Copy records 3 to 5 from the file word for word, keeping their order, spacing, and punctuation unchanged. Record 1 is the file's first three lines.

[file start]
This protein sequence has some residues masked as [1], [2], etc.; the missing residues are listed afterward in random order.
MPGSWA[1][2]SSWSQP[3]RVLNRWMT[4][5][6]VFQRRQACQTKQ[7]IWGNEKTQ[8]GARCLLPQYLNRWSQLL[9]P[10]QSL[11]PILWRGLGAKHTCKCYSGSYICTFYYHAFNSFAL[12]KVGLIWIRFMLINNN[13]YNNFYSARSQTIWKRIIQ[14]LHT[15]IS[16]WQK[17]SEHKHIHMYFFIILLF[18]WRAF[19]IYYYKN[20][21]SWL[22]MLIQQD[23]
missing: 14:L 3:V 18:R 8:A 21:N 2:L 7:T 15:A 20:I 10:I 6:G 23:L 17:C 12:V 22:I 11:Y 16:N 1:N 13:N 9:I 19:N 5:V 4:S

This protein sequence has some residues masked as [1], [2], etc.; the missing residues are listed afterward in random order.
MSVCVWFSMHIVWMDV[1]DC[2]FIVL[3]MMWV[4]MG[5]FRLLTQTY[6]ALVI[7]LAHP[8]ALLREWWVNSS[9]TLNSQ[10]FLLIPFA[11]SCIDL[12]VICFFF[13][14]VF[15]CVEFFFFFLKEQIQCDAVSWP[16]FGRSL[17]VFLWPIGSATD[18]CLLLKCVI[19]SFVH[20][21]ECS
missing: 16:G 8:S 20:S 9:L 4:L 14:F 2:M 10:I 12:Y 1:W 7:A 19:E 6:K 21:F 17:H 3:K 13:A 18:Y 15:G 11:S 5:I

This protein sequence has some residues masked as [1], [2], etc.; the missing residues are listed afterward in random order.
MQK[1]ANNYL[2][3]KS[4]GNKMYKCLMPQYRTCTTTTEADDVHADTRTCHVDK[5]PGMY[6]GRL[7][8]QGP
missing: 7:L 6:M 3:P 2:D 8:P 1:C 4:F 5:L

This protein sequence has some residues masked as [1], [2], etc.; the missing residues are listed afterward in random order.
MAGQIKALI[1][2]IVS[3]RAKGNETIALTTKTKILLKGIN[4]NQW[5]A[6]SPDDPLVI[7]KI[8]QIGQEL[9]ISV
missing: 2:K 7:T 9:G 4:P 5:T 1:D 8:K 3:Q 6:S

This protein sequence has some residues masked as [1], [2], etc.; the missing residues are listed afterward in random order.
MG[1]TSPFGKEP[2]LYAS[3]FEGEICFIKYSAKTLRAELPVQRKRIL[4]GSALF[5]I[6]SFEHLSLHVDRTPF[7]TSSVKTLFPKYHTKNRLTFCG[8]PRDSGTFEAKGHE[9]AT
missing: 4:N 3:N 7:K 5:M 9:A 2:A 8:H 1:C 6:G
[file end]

This protein sequence has some residues masked as [1], [2], etc.; the missing residues are listed afterward in random order.
MQK[1]ANNYL[2][3]KS[4]GNKMYKCLMPQYRTCTTTTEADDVHADTRTCHVDK[5]PGMY[6]GRL[7][8]QGP
missing: 7:L 6:M 3:P 2:D 8:P 1:C 4:F 5:L

This protein sequence has some residues masked as [1], [2], etc.; the missing residues are listed afterward in random order.
MAGQIKALI[1][2]IVS[3]RAKGNETIALTTKTKILLKGIN[4]NQW[5]A[6]SPDDPLVI[7]KI[8]QIGQEL[9]ISV
missing: 2:K 7:T 9:G 4:P 5:T 1:D 8:K 3:Q 6:S

This protein sequence has some residues masked as [1], [2], etc.; the missing residues are listed afterward in random order.
MG[1]TSPFGKEP[2]LYAS[3]FEGEICFIKYSAKTLRAELPVQRKRIL[4]GSALF[5]I[6]SFEHLSLHVDRTPF[7]TSSVKTLFPKYHTKNRLTFCG[8]PRDSGTFEAKGHE[9]AT
missing: 4:N 3:N 7:K 5:M 9:A 2:A 8:H 1:C 6:G